n. The confusion experienced by a group of people when a cell phone rings and no one is sure whose phone it is; mistaking a faint sound for the ringing of one's cell phone.
With Britain stuffed full of more mobile phones than people, connected members of the public are developing an increasing number of ways to fret about their handsets.

The result, say experts, is the telecommunications equivalent of phantom limb syndrome, where amputees still feel the sensations of a limb that isn't there any more.

Many of us will be familiar with the basest form of ringxiety — when one phone rings and everyone in the vicinity suddenly starts checking their pockets or handbags with frantic abandon. But some cases become far more complex: individuals have reported hearing their phone ring at concerts, or while driving.
—Bobbie Johnson, “Do you suffer from Ringxiety?,” The Guardian, June 01, 2006
Others say they thought they heard phones ring while taking a shower, using a blow-dryer or watching commercials. What they are hearing is a barely discernable sound — perhaps chimes, a faint trill or an electronic bleat — that they mistake for the ringtone of their cellphone, which isn't ringing. This audio illusion — called phantom phone rings or, more whimsically, ringxiety or fauxcellarm — has emerged recently as an Internet discussion topic and has become a new reason for people to either bemoan the techno-saturation of modern life or question their sanity.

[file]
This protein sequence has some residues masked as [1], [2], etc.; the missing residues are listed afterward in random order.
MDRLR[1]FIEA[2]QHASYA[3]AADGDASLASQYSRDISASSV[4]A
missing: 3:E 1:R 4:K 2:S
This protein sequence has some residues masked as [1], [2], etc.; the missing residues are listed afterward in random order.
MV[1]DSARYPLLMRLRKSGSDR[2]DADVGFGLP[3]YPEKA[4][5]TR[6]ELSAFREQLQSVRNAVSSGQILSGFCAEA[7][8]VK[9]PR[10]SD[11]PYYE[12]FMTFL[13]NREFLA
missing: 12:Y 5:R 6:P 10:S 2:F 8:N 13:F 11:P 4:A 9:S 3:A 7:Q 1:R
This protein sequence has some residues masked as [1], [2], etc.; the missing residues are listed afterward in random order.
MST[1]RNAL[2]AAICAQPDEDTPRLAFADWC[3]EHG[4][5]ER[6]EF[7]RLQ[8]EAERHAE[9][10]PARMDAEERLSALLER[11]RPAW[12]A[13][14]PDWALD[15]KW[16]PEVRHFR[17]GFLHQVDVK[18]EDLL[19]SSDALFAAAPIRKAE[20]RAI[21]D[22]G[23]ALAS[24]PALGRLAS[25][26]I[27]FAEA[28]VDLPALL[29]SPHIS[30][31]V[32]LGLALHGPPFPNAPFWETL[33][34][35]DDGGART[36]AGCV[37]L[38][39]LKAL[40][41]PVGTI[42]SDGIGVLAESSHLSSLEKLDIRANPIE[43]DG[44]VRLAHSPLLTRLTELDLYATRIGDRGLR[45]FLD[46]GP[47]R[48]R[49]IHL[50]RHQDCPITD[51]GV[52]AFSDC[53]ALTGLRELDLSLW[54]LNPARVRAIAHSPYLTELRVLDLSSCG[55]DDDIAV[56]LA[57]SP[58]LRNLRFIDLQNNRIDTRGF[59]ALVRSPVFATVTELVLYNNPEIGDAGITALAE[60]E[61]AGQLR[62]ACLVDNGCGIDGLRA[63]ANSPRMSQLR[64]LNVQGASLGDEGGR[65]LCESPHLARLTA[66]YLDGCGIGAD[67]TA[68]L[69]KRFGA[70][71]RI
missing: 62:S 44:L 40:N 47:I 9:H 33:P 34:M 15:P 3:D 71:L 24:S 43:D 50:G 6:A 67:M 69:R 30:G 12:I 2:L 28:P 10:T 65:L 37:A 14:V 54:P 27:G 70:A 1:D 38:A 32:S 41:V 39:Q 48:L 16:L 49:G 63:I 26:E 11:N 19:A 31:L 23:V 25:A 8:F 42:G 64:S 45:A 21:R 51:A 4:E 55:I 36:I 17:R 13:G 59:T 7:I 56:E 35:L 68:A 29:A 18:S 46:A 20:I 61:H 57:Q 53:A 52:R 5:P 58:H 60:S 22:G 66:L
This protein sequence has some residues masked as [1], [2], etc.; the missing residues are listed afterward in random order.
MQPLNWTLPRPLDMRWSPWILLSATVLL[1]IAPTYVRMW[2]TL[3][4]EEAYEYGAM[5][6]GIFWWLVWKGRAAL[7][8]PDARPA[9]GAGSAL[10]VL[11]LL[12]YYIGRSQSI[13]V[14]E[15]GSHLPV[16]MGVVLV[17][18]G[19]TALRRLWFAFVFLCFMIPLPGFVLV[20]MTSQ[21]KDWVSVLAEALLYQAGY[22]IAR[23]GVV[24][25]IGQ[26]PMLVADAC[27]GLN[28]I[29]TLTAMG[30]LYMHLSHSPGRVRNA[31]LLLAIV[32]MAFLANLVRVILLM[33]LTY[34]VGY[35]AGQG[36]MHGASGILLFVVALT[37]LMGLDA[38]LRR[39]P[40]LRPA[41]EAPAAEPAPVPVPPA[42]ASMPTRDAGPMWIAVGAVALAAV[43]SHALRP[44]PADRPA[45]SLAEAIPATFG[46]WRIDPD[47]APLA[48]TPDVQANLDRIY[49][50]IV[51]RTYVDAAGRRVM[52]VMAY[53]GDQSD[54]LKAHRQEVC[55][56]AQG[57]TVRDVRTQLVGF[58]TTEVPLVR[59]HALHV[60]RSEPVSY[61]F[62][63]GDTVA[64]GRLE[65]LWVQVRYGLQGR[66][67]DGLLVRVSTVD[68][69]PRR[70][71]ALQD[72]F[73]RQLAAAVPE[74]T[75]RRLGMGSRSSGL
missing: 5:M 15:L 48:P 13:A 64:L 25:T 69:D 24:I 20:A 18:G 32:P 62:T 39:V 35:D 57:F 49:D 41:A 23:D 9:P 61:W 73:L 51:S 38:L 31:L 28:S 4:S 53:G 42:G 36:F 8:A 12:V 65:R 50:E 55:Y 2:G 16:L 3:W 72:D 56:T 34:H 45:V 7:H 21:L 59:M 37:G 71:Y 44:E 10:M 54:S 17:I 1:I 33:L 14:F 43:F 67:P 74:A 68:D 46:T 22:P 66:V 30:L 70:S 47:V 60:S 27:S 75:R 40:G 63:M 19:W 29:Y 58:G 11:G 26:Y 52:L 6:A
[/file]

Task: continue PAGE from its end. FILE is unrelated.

Some sound experts believe that because cellphones have become a fifth limb for many, people now live in a constant state of phone vigilance, and hearing sounds that seem like a telephone's ring can send an expectant brain into action.
—“Brenda Goodman, "I Hear Ringing and There's No One There. I Wonder Why,” The New York Times, May 04, 2006
2004 (earliest)
The second fugitive sought in March was "a term that describes the momentary confusion experienced by everyone in the vicinity when a cell phone rings and no one is sure if it is his/hers." Paul Holman, of Austin, Texas, suggested conphonesion; Pam Blanco, of Warwick, Rhode Island, phonundrum; Alan Tobey, of Berkeley, California, ringchronicity; Jim Hutt, of Blue Mountain Lake, New York, ringmarole; William A. Browne Jr., of Indianapolis, ringxiety; and Gordon Wilkinson, of Mill Bay, British Columbia, fauxcellarm.
—Barbara Wallraff, “Word Fugitives,” The Atlantic Monthly, July 01, 2004